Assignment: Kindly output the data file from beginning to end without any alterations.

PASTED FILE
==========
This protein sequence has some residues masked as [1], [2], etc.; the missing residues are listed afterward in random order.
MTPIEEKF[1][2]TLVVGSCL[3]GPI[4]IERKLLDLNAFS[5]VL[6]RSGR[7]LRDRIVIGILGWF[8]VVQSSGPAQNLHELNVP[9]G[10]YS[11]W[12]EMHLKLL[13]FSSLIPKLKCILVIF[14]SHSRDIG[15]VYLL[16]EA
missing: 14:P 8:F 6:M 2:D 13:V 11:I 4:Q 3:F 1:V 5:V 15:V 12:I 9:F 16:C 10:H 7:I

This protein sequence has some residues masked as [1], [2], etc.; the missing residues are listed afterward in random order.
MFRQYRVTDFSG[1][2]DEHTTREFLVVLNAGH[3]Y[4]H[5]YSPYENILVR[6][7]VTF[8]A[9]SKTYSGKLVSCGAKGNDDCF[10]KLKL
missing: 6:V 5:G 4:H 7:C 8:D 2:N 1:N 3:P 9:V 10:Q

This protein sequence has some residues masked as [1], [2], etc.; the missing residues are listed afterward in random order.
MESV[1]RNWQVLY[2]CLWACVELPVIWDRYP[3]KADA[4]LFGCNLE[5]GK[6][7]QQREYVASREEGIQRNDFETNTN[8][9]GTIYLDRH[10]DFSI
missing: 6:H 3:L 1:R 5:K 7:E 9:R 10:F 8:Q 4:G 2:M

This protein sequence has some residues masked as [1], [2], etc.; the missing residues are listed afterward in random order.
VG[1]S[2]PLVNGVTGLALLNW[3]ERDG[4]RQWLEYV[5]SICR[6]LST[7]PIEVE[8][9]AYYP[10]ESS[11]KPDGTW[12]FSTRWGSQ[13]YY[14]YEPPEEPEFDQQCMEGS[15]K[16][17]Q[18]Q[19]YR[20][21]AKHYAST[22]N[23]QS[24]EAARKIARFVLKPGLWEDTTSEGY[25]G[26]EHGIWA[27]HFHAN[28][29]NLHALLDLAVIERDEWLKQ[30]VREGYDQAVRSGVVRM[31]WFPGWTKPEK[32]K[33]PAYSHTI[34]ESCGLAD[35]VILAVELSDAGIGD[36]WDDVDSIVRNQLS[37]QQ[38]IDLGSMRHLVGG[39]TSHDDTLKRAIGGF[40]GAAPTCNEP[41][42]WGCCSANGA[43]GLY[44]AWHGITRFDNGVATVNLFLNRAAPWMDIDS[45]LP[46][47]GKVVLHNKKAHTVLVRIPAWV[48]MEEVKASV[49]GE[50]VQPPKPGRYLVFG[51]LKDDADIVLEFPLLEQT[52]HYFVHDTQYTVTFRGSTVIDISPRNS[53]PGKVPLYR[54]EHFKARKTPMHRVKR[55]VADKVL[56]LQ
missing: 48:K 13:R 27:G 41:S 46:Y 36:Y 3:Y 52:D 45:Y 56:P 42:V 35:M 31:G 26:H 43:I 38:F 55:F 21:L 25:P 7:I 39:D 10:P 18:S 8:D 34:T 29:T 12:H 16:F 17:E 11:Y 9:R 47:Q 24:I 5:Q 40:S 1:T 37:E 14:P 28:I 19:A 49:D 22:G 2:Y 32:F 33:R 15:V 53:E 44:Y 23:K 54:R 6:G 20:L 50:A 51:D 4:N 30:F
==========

This protein sequence has some residues masked as [1], [2], etc.; the missing residues are listed afterward in random order.
MTPIEEKF[1][2]TLVVGSCL[3]GPI[4]IERKLLDLNAFS[5]VL[6]RSGR[7]LRDRIVIGILGWF[8]VVQSSGPAQNLHELNVP[9]G[10]YS[11]W[12]EMHLKLL[13]FSSLIPKLKCILVIF[14]SHSRDIG[15]VYLL[16]EA
missing: 14:P 8:F 6:M 2:D 13:V 11:I 4:Q 3:F 1:V 5:V 15:V 12:I 9:F 16:C 10:H 7:I

This protein sequence has some residues masked as [1], [2], etc.; the missing residues are listed afterward in random order.
MFRQYRVTDFSG[1][2]DEHTTREFLVVLNAGH[3]Y[4]H[5]YSPYENILVR[6][7]VTF[8]A[9]SKTYSGKLVSCGAKGNDDCF[10]KLKL
missing: 6:V 5:G 4:H 7:C 8:D 2:N 1:N 3:P 9:V 10:Q

This protein sequence has some residues masked as [1], [2], etc.; the missing residues are listed afterward in random order.
MESV[1]RNWQVLY[2]CLWACVELPVIWDRYP[3]KADA[4]LFGCNLE[5]GK[6][7]QQREYVASREEGIQRNDFETNTN[8][9]GTIYLDRH[10]DFSI
missing: 6:H 3:L 1:R 5:K 7:E 9:R 10:F 8:Q 4:G 2:M

This protein sequence has some residues masked as [1], [2], etc.; the missing residues are listed afterward in random order.
VG[1]S[2]PLVNGVTGLALLNW[3]ERDG[4]RQWLEYV[5]SICR[6]LST[7]PIEVE[8][9]AYYP[10]ESS[11]KPDGTW[12]FSTRWGSQ[13]YY[14]YEPPEEPEFDQQCMEGS[15]K[16][17]Q[18]Q[19]YR[20][21]AKHYAST[22]N[23]QS[24]EAARKIARFVLKPGLWEDTTSEGY[25]G[26]EHGIWA[27]HFHAN[28][29]NLHALLDLAVIERDEWLKQ[30]VREGYDQAVRSGVVRM[31]WFPGWTKPEK[32]K[33]PAYSHTI[34]ESCGLAD[35]VILAVELSDAGIGD[36]WDDVDSIVRNQLS[37]QQ[38]IDLGSMRHLVGG[39]TSHDDTLKRAIGGF[40]GAAPTCNEP[41][42]WGCCSANGA[43]GLY[44]AWHGITRFDNGVATVNLFLNRAAPWMDIDS[45]LP[46][47]GKVVLHNKKAHTVLVRIPAWV[48]MEEVKASV[49]GE[50]VQPPKPGRYLVFG[51]LKDDADIVLEFPLLEQT[52]HYFVHDTQYTVTFRGSTVIDISPRNS[53]PGKVPLYR[54]EHFKARKTPMHRVKR[55]VADKVL[56]LQ
missing: 48:K 13:R 27:G 41:S 46:Y 36:Y 3:Y 52:D 45:Y 56:P 42:V 35:M 31:G 26:H 43:I 38:F 55:F 21:L 25:P 7:I 39:D 10:P 18:S 8:D 34:T 29:T 12:H 16:F 17:E 11:Y 9:R 47:Q 24:I 5:Q 40:S 1:T 37:E 14:P 28:I 19:A 49:D 22:G 2:Y 32:F 33:R 15:V 53:E 44:Y 23:K 54:R 6:G 20:L 50:A 51:D 4:N 30:F